Over the past few years, there has been considerable focus on policies addressing the hedging and pledging of securities by public company employees, executives and directors. In particular, significant market volatility has brought to light some key issues arising from the pledging of company securities by employees, executives and directors of public companies, including concerns as to whether an individual’s interests remain aligned with shareholders through his pledging of equity awards or other shares owned to secure loans. Similar concerns exist with regard to hedging and monetization arrangements, where employees, executives or directors may seek to continue to own company securities obtained through the company’s benefit plans or otherwise, but without the full risks and rewards of ownership.
Background on hedging and pledging transactions
Hedging or monetization transactions can be accomplished through a number of possible mechanisms, including, but not limited to, through the use of financial instruments such as exchange funds, prepaid variable forwards, equity swaps, puts, calls, collars, forwards and other derivative instruments, or through the establishment of a short position in the company’s securities. In addition, individuals may seek to secure loans by pledging the company’s stock as collateral for the loan, including through the use of traditional margin accounts with a broker. Because securities held in a margin account as collateral for a margin loan may be sold by the broker without the customer’s consent if the customer fails to meet a margin call, and securities pledged (or hypothecated) as collateral for a loan may be sold in foreclosure if the borrower defaults on the loan, significant concerns exist when the margin sale or foreclosure sale may occur at a time when the pledger is aware of material nonpublic information or otherwise is not permitted to trade in the company’s securities. The company may also face potentially adverse public perceptions when employees, executives and directors engage in these types of transactions.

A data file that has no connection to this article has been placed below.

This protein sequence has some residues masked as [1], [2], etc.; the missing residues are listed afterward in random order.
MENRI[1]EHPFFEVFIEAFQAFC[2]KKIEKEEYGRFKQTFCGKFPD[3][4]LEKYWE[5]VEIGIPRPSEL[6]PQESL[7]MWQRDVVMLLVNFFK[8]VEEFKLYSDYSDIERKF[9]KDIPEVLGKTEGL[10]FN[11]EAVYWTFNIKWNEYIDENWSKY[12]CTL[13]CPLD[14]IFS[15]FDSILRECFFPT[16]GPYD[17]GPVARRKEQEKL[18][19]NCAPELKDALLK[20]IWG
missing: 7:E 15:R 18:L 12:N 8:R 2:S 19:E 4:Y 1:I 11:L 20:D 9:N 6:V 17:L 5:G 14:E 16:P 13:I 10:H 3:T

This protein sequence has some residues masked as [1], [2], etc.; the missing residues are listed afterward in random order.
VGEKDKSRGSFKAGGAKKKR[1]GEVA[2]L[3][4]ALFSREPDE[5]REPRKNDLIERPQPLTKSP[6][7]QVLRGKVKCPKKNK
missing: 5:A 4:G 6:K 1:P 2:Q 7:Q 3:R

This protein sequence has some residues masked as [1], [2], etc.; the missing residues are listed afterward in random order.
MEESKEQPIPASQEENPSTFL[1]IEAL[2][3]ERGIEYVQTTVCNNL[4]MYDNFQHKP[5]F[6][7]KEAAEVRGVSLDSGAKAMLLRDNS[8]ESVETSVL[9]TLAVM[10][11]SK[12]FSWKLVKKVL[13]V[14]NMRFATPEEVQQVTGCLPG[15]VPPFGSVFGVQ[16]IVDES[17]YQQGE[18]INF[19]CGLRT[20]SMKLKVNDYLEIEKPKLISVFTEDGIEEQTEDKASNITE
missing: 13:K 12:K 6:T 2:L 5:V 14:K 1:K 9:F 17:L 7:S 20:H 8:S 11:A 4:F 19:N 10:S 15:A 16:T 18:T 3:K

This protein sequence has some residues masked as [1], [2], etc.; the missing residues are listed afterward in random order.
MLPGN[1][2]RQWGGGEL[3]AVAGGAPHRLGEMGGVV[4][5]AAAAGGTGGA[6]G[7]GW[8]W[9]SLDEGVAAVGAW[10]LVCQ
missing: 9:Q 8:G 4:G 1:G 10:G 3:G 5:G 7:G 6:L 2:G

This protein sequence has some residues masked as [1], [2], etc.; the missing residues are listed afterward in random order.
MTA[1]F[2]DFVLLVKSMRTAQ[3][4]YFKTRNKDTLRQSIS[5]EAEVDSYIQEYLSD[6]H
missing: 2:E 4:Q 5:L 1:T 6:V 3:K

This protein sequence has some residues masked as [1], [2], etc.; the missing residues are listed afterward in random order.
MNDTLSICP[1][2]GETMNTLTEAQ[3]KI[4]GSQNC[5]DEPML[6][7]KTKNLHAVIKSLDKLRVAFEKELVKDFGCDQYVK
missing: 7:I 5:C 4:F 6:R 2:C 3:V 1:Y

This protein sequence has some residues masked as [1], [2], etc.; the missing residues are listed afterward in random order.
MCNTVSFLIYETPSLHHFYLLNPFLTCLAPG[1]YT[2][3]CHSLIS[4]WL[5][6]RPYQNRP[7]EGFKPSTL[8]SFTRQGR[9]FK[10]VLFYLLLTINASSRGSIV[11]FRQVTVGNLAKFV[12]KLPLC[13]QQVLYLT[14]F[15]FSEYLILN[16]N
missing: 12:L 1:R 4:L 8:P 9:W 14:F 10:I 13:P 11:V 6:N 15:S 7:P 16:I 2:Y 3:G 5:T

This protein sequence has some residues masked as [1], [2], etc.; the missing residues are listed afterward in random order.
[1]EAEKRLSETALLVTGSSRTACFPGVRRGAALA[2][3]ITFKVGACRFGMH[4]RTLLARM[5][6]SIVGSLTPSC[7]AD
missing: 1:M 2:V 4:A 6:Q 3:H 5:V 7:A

The Dodd-Frank Wall Street Reform and Consumer Protection Act of 2010 directed the Securities and Exchange Commission (SEC) to adopt rules requiring disclosure of whether any employee or director is permitted to purchase financial instruments that are designed to hedge or offset any decrease in the market value of equity securities granted as compensation or held directly or indirectly by the employee or director. While the SEC has not yet proposed or adopted rules implementing this directive, public companies have recently felt pressure from institutional investors and proxy advisory firms to disclose the company’s policies about hedging and monetization transactions. Meanwhile, the SEC first required disclosure of shares pledged by the highest-paid executive officers and the company’s directors beginning in 2006, focusing additional attention on these arrangements in the context of a company’s overall corporate governance and compensation policies and practices.